Colorado Supreme Court

Office of Attorney Regulation Counsel

Promoting Professionalism. Protecting the Public.

10 Reasons to Care About the New Admissions Rules

They may affect you even if you’re not an applicant.


Fall 2014

New rules governing admission and character and fitness became effective September 1. The first significant changes in decades cover many aspects of how lawyers are admitted to practice in Colorado.

If you plan to hire an applicant awaiting exam results, a lawyer eligible for on-motion admission, or an applicant who took the Uniform Bar Exam (UBE) in a different state, you should know about the changes as well. Suppose you want to transfer an associate from one of your firm’s offices in another state? Can they practice while they await their exam results?

The new rules will answer your questions.

Changes to the Admissions Rules

Admission On Motion:

Rather than the old requirement of “active and substantial law practice for 5 out of 7 years,” the new requirement is active practice at least 3 out of the last 5 years. Admission and good standing in a reciprocal jurisdiction are still required, but qualifying law practice may be performed in a non-reciprocal jurisdiction where the applicant is admitted. {C.R.C.P. 203.2}

Certifications and Limited Admissions:

Foreign Legal Consultants {Rule 204.2}, JAG {204.3}, Military spouses {Rule 204.4}, Pro Bono {Rule 204.6}, and Practice Pending Admission {205.6} are all covered in the new rules.

Foreign Law School Grads:

Graduates of non-U.S. law schools must have practiced 3 out of the last 5 years rather than the old requirement of 5 out of 7 years. {Rule 203.4}

Uniform Bar Exam (UBE) Score Transfers:

Colorado is one of 14 UBE states. The number of UBE states will continue to grow providing wider applicability of this new rule. The basic purpose of the UBE is the portability of a passing UBE score to other UBE jurisdictions. A passing UBE score is now considered valid for admissions purposes for a period of 3 years rather than the old limit of 2 years. Additionally UBE scores older than 3 years but less than 5 years may be valid if the applicant practiced law in another jurisdiction for at least two years. {Rule 203.3}

Exam Filing Deadlines:

Beginning in 2015, filing deadlines will be April 1 (first deadline) to May 1 (late deadline) for the July 2015 examination, and November 1 (first deadline) to December 1 (late deadline) for the February 2016 examination. {Rule 203.4 } Note that the deadlines are one month earlier than they were under the old rule.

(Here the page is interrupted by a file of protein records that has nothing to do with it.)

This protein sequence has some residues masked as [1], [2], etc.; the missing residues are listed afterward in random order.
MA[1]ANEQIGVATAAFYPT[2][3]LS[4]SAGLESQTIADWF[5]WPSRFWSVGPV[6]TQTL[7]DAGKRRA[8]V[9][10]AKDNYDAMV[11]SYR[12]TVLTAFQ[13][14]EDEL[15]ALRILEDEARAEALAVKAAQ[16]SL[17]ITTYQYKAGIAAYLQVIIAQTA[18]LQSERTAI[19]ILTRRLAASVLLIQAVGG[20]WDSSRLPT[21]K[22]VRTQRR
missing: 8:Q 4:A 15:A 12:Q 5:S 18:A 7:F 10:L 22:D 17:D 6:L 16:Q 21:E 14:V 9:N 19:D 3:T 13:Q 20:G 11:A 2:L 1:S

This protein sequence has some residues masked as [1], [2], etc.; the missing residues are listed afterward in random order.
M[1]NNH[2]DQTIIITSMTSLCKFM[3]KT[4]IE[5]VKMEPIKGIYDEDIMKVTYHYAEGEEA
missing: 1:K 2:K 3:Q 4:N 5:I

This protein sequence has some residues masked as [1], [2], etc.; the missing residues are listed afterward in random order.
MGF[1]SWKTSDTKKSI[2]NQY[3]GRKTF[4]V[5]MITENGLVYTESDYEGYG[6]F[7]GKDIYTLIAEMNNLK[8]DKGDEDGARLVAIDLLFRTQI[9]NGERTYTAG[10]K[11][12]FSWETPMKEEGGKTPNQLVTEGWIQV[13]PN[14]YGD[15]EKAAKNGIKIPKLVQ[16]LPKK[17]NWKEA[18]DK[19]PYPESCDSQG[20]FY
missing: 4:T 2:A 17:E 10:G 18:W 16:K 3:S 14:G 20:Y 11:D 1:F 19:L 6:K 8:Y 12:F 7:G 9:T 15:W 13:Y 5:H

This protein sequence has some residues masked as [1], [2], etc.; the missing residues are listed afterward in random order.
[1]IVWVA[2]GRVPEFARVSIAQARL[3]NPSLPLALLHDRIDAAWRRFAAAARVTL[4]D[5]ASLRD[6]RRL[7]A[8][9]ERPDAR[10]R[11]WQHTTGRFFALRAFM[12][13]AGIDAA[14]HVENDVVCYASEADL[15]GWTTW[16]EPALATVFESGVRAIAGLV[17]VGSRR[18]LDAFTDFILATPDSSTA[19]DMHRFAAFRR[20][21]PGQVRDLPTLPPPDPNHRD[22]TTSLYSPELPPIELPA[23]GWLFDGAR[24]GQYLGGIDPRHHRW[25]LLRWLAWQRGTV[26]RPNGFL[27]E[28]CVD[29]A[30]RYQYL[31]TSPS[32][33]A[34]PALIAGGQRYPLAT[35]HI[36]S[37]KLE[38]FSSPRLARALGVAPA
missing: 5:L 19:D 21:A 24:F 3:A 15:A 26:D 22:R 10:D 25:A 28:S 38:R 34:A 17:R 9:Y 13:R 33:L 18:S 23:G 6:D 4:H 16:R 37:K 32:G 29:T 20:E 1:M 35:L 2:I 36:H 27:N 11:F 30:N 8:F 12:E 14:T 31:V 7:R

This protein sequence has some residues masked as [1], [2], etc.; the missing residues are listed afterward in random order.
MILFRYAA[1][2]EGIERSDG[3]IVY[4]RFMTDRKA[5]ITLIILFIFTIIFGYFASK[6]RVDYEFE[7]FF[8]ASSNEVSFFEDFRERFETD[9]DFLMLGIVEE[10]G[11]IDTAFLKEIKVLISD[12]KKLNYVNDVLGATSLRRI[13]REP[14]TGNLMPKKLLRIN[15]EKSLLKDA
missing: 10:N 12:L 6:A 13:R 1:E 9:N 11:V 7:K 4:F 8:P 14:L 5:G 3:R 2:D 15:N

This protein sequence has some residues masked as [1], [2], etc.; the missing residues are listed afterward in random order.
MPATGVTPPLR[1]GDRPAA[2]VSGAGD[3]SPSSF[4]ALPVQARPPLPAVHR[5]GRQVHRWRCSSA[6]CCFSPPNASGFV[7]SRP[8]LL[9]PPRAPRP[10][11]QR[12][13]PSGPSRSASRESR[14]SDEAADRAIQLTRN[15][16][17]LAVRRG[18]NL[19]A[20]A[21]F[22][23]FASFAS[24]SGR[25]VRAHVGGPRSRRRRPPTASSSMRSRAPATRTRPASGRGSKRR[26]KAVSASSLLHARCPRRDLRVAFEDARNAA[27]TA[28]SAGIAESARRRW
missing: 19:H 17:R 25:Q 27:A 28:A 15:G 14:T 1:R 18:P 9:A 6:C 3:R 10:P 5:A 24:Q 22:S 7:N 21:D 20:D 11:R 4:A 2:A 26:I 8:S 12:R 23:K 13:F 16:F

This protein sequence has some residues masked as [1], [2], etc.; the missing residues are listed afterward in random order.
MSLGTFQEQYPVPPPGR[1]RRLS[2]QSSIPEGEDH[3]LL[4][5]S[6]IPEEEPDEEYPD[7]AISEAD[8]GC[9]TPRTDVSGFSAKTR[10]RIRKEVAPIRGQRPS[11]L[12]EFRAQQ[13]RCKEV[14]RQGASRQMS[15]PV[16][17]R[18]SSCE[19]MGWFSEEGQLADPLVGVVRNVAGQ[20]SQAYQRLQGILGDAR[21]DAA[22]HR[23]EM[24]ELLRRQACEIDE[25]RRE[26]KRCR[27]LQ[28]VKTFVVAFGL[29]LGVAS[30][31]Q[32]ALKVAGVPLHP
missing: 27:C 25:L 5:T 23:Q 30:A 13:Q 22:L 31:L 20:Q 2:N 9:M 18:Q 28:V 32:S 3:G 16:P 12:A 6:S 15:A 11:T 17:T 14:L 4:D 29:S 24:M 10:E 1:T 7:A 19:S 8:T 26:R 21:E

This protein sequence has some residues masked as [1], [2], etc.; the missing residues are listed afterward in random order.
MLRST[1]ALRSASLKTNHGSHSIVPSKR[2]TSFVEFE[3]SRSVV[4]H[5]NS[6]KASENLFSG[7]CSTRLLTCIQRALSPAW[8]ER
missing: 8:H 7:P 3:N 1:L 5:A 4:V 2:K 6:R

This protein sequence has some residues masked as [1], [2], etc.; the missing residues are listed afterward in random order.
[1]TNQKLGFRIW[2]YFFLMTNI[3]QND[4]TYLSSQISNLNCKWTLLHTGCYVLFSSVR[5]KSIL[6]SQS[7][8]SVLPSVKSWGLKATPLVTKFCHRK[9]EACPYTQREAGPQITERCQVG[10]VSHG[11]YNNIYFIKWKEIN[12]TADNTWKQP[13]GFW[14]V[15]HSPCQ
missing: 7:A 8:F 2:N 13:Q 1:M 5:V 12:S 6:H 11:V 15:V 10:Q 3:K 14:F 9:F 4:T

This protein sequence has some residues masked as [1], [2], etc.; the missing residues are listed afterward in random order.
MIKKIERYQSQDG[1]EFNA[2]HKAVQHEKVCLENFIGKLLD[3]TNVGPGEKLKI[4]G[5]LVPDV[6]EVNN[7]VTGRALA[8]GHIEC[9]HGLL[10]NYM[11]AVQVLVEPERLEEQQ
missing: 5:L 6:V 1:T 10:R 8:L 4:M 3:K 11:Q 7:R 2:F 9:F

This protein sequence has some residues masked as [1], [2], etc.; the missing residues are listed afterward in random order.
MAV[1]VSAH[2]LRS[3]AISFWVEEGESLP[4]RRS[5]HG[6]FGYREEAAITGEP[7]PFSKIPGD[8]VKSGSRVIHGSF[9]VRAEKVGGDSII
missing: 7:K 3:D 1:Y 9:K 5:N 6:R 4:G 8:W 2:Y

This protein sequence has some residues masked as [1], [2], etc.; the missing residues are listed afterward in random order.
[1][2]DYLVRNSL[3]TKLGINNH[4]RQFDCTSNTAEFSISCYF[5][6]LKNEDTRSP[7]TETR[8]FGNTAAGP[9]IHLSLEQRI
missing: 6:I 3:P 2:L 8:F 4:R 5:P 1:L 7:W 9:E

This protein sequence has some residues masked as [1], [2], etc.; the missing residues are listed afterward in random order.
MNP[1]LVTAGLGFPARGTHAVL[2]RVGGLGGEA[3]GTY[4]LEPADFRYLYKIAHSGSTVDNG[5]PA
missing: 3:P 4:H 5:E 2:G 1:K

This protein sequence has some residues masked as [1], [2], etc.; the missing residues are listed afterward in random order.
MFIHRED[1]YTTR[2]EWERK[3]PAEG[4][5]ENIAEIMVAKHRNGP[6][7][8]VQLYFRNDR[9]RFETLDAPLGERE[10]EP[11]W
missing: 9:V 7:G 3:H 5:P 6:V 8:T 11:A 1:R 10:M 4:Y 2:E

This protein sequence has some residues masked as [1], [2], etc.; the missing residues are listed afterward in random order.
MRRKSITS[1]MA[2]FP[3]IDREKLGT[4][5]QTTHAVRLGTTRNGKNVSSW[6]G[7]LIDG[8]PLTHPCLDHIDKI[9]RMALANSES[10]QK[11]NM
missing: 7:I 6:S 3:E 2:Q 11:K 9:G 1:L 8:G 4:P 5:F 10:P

Changes to the Character and Fitness Rules

Burden of Proof:

The applicant still has the burden of proving that he or she has the necessary character and fitness to practice law in Colorado. Although the applicant previously had the burden, the requirement that the Supreme Court Character and Fitness Committee find probable cause to deny admission was eliminated. {Rule 208.1(2)}

Additionally, the burden of proof the applicant must meet at a formal hearing is now clear and convincing evidence versus a preponderance of the evidence under the old rules. {Rule 209.4(6)}

Character and Fitness Responsibilities and Requirements:

The guidelines for admissions previously used by the Supreme Court’s Character and Fitness Committee are incorporated into new Rule 208.1. The incorporation of the guidelines into the rule provides transparency and notice to applicants.

The “probable cause for denial” under former Rule 201.9 has been eliminated. This former rule set forth specific circumstances or behavior that established probable cause to deny admission based on character and fitness. New Rule 208.1 eliminates the list of circumstances that established probable cause to deny admission. Rather, new Rule 208.1 provides a list of traits, responsibilities, requirements and relevant conduct considered by the Committee to determine if the applicant meets his or her burden of proving the requisite character and fitness to practice law in Colorado. Furthermore, the new rule directs the Committee to determine relevant “considerations” and “rehabilitation” in deciding whether the applicant has met his or her burden.

Formal Hearing:

Rule 209.1 brings significant change to the formal hearing process.

If, after the character and fitness investigation provided by the rules, the Office of Attorney Admissions decides that an Inquiry Panel should determine if the applicant met their burden, a panel is convened and the applicant is invited to appear for an interview. If, after the interview, the Inquiry Panel determines that the applicant did not establish that he or she possesses the character and fitness for admission, the applicant may seek a formal hearing. {Rule 208.5}

The applicant must request a hearing within twenty-eight days after service of Inquiry Panel decision. {This is a new time deadline. Rule 209.1(b)}

Consistent with the Supreme Court establishing a Presiding Disciplinary Judge (PDJ) position to preside over disciplinary matters under C.R.C.P. 251.16, the PDJ will now preside over formal admission hearings. {Rule 209} As in disciplinary matters, where two members of a hearing panel join the PDJ at the time of the hearing, similarly two members of the Character and Fitness Committee will join the PDJ at a formal admissions hearing. The PDJ rules on all motions, objections and other matters during the course of the proceeding. {Rule 209.2 (1), (2)}

Revocation of License:

New Rule 210 allows the Supreme Court to revoke a Colorado license to practice law if the license was obtained under false pretenses. New Rule 210.2 establishes rules for the revocation proceedings.

Now, because lawyers and soon-to-be lawyers are reading this article, I know you counted the reasons. I know, there are only nine and I told you 10. So, sue me. The good news is you made it to end.

Melissa Petrucelli is the Director of Character & Fitness in the Office of Attorney Admissions.